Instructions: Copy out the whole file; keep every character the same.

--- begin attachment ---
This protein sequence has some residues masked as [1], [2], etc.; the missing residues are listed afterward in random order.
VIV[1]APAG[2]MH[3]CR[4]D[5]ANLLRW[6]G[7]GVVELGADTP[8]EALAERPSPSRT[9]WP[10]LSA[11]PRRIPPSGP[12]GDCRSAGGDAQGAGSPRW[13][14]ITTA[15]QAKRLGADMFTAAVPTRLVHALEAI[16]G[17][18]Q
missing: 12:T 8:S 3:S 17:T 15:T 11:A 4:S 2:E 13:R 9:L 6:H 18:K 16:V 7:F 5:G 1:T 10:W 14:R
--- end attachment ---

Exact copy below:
This protein sequence has some residues masked as [1], [2], etc.; the missing residues are listed afterward in random order.
VIV[1]APAG[2]MH[3]CR[4]D[5]ANLLRW[6]G[7]GVVELGADTP[8]EALAERPSPSRT[9]WP[10]LSA[11]PRRIPPSGP[12]GDCRSAGGDAQGAGSPRW[13][14]ITTA[15]QAKRLGADMFTAAVPTRLVHALEAI[16]G[17][18]Q
missing: 12:T 8:S 3:S 17:T 15:T 11:A 4:S 2:E 13:R 9:L 6:H 18:K 16:V 7:F 5:G 1:T 10:W 14:R